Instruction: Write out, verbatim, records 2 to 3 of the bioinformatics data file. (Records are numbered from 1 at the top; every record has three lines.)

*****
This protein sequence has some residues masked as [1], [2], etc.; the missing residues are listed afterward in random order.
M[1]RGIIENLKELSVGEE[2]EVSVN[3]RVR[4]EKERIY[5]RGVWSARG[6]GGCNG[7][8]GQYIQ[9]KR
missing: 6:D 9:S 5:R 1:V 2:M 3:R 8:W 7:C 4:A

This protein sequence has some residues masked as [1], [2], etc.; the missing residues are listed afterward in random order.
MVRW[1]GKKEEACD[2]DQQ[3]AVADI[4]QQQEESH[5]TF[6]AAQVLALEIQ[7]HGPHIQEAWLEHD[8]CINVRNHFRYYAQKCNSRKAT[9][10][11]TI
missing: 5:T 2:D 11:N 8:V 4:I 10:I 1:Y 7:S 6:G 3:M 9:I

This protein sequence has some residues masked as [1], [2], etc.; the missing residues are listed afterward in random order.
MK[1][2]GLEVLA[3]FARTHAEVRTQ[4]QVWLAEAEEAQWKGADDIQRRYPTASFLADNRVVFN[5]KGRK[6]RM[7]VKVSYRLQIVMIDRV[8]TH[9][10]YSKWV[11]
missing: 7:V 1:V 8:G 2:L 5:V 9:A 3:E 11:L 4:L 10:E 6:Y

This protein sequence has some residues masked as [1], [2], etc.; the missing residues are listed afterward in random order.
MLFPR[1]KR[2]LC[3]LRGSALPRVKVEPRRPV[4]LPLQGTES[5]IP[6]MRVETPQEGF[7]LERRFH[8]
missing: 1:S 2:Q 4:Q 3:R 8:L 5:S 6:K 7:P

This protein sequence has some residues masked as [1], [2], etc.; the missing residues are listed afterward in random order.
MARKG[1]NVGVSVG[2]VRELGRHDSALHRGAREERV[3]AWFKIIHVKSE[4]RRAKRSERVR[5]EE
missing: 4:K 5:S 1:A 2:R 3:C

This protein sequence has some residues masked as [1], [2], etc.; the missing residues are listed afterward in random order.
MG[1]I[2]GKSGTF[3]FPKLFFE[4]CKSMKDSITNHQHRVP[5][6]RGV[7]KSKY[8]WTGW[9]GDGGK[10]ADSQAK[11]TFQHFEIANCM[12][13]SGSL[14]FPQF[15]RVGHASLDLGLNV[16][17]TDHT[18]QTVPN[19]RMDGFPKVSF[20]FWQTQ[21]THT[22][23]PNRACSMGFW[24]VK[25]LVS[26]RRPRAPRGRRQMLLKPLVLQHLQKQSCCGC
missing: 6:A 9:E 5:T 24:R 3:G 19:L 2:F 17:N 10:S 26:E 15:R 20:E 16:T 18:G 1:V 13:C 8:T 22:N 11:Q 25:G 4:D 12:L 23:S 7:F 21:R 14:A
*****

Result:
This protein sequence has some residues masked as [1], [2], etc.; the missing residues are listed afterward in random order.
MVRW[1]GKKEEACD[2]DQQ[3]AVADI[4]QQQEESH[5]TF[6]AAQVLALEIQ[7]HGPHIQEAWLEHD[8]CINVRNHFRYYAQKCNSRKAT[9][10][11]TI
missing: 5:T 2:D 11:N 8:V 4:I 10:I 1:Y 7:S 6:G 3:M 9:I

This protein sequence has some residues masked as [1], [2], etc.; the missing residues are listed afterward in random order.
MK[1][2]GLEVLA[3]FARTHAEVRTQ[4]QVWLAEAEEAQWKGADDIQRRYPTASFLADNRVVFN[5]KGRK[6]RM[7]VKVSYRLQIVMIDRV[8]TH[9][10]YSKWV[11]
missing: 7:V 1:V 8:G 2:L 5:V 9:A 3:E 11:L 4:L 10:E 6:Y